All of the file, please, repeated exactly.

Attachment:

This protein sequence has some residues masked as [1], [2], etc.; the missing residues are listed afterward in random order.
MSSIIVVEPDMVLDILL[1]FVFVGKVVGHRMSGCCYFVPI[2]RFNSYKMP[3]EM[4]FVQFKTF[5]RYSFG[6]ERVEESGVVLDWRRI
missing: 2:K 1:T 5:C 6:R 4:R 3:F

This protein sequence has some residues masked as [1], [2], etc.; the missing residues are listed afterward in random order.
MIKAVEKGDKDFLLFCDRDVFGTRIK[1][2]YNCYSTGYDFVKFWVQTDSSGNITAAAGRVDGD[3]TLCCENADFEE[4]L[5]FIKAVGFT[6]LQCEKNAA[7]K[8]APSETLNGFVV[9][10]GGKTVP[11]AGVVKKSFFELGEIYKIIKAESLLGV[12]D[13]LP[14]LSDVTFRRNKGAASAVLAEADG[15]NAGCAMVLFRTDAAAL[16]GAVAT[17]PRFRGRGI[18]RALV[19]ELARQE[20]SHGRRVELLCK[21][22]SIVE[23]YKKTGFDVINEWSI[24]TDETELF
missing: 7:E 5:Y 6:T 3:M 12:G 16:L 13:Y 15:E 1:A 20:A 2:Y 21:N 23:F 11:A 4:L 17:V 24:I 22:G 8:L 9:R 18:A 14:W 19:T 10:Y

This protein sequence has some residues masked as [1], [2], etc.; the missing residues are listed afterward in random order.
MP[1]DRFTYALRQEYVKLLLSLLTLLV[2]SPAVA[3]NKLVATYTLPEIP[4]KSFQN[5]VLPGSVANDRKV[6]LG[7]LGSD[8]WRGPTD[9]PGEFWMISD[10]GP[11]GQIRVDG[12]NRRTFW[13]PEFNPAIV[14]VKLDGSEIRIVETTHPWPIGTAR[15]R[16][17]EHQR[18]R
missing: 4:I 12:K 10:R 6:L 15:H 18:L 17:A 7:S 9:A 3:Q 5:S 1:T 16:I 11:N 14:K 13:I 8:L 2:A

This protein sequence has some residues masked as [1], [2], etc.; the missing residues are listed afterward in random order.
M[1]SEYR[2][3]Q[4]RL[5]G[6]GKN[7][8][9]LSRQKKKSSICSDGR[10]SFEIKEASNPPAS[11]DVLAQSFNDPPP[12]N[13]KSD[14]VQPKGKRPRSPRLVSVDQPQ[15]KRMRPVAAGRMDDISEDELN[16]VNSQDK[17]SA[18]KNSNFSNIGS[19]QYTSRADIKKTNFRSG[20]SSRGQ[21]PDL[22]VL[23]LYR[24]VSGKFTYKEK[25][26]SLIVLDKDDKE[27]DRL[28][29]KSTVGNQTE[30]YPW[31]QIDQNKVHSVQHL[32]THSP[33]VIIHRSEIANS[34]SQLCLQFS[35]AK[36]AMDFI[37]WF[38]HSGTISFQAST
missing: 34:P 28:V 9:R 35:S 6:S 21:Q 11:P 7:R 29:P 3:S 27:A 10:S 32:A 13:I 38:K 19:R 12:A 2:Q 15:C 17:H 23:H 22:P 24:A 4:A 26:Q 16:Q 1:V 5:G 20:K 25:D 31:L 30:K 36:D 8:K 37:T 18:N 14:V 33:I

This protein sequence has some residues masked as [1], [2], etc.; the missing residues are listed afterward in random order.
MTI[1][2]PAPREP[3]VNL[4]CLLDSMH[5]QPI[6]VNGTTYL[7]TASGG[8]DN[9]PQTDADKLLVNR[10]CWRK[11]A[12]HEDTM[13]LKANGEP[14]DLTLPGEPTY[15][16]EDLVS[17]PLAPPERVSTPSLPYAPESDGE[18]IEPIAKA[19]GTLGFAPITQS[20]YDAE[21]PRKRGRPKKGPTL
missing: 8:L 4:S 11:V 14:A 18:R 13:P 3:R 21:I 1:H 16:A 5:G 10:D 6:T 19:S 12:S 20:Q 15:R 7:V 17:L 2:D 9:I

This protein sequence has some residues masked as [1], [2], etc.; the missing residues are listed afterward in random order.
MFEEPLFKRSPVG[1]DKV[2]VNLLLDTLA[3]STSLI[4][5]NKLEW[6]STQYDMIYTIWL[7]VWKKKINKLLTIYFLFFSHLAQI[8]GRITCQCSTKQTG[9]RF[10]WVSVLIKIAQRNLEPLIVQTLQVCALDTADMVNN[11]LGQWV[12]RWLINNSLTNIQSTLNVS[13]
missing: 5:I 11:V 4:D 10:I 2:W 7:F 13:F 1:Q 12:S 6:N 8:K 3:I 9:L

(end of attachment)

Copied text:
This protein sequence has some residues masked as [1], [2], etc.; the missing residues are listed afterward in random order.
MSSIIVVEPDMVLDILL[1]FVFVGKVVGHRMSGCCYFVPI[2]RFNSYKMP[3]EM[4]FVQFKTF[5]RYSFG[6]ERVEESGVVLDWRRI
missing: 2:K 1:T 5:C 6:R 4:R 3:F

This protein sequence has some residues masked as [1], [2], etc.; the missing residues are listed afterward in random order.
MIKAVEKGDKDFLLFCDRDVFGTRIK[1][2]YNCYSTGYDFVKFWVQTDSSGNITAAAGRVDGD[3]TLCCENADFEE[4]L[5]FIKAVGFT[6]LQCEKNAA[7]K[8]APSETLNGFVV[9][10]GGKTVP[11]AGVVKKSFFELGEIYKIIKAESLLGV[12]D[13]LP[14]LSDVTFRRNKGAASAVLAEADG[15]NAGCAMVLFRTDAAAL[16]GAVAT[17]PRFRGRGI[18]RALV[19]ELARQE[20]SHGRRVELLCK[21][22]SIVE[23]YKKTGFDVINEWSI[24]TDETELF
missing: 7:E 5:Y 6:T 3:M 12:G 16:L 13:Y 15:E 1:A 20:A 2:Y 21:N 23:F 11:A 4:L 17:V 24:I 22:G 8:L 9:R 18:A 14:W 19:T 10:Y

This protein sequence has some residues masked as [1], [2], etc.; the missing residues are listed afterward in random order.
MP[1]DRFTYALRQEYVKLLLSLLTLLV[2]SPAVA[3]NKLVATYTLPEIP[4]KSFQN[5]VLPGSVANDRKV[6]LG[7]LGSD[8]WRGPTD[9]PGEFWMISD[10]GP[11]GQIRVDG[12]NRRTFW[13]PEFNPAIV[14]VKLDGSEIRIVETTHPWPIGTAR[15]R[16][17]EHQR[18]R
missing: 4:I 12:K 10:R 6:L 15:H 18:L 17:A 7:S 9:A 3:Q 5:S 1:T 16:I 11:N 14:K 13:I 8:L 2:A

This protein sequence has some residues masked as [1], [2], etc.; the missing residues are listed afterward in random order.
M[1]SEYR[2][3]Q[4]RL[5]G[6]GKN[7][8][9]LSRQKKKSSICSDGR[10]SFEIKEASNPPAS[11]DVLAQSFNDPPP[12]N[13]KSD[14]VQPKGKRPRSPRLVSVDQPQ[15]KRMRPVAAGRMDDISEDELN[16]VNSQDK[17]SA[18]KNSNFSNIGS[19]QYTSRADIKKTNFRSG[20]SSRGQ[21]PDL[22]VL[23]LYR[24]VSGKFTYKEK[25][26]SLIVLDKDDKE[27]DRL[28][29]KSTVGNQTE[30]YPW[31]QIDQNKVHSVQHL[32]THSP[33]VIIHRSEIANS[34]SQLCLQFS[35]AK[36]AMDFI[37]WF[38]HSGTISFQAST
missing: 34:P 28:V 9:R 35:S 6:S 21:Q 11:P 7:R 29:P 3:S 27:A 10:S 32:A 13:I 38:K 19:R 12:A 2:Q 15:C 17:H 23:H 22:P 24:A 4:A 26:Q 16:Q 1:V 5:G 20:K 25:D 31:L 30:K 36:D 8:K 37:T 18:N 14:V 33:I

This protein sequence has some residues masked as [1], [2], etc.; the missing residues are listed afterward in random order.
MTI[1][2]PAPREP[3]VNL[4]CLLDSMH[5]QPI[6]VNGTTYL[7]TASGG[8]DN[9]PQTDADKLLVNR[10]CWRK[11]A[12]HEDTM[13]LKANGEP[14]DLTLPGEPTY[15][16]EDLVS[17]PLAPPERVSTPSLPYAPESDGE[18]IEPIAKA[19]GTLGFAPITQS[20]YDAE[21]PRKRGRPKKGPTL
missing: 8:L 4:S 11:V 14:A 18:R 13:P 3:R 21:I 1:H 16:A 5:G 10:D 6:T 19:S 12:S 20:Q 15:R 7:V 17:L 2:D 9:I

This protein sequence has some residues masked as [1], [2], etc.; the missing residues are listed afterward in random order.
MFEEPLFKRSPVG[1]DKV[2]VNLLLDTLA[3]STSLI[4][5]NKLEW[6]STQYDMIYTIWL[7]VWKKKINKLLTIYFLFFSHLAQI[8]GRITCQCSTKQTG[9]RF[10]WVSVLIKIAQRNLEPLIVQTLQVCALDTADMVNN[11]LGQWV[12]RWLINNSLTNIQSTLNVS[13]
missing: 5:I 11:V 4:D 10:I 2:W 7:F 13:F 1:Q 12:S 6:N 8:K 3:I 9:L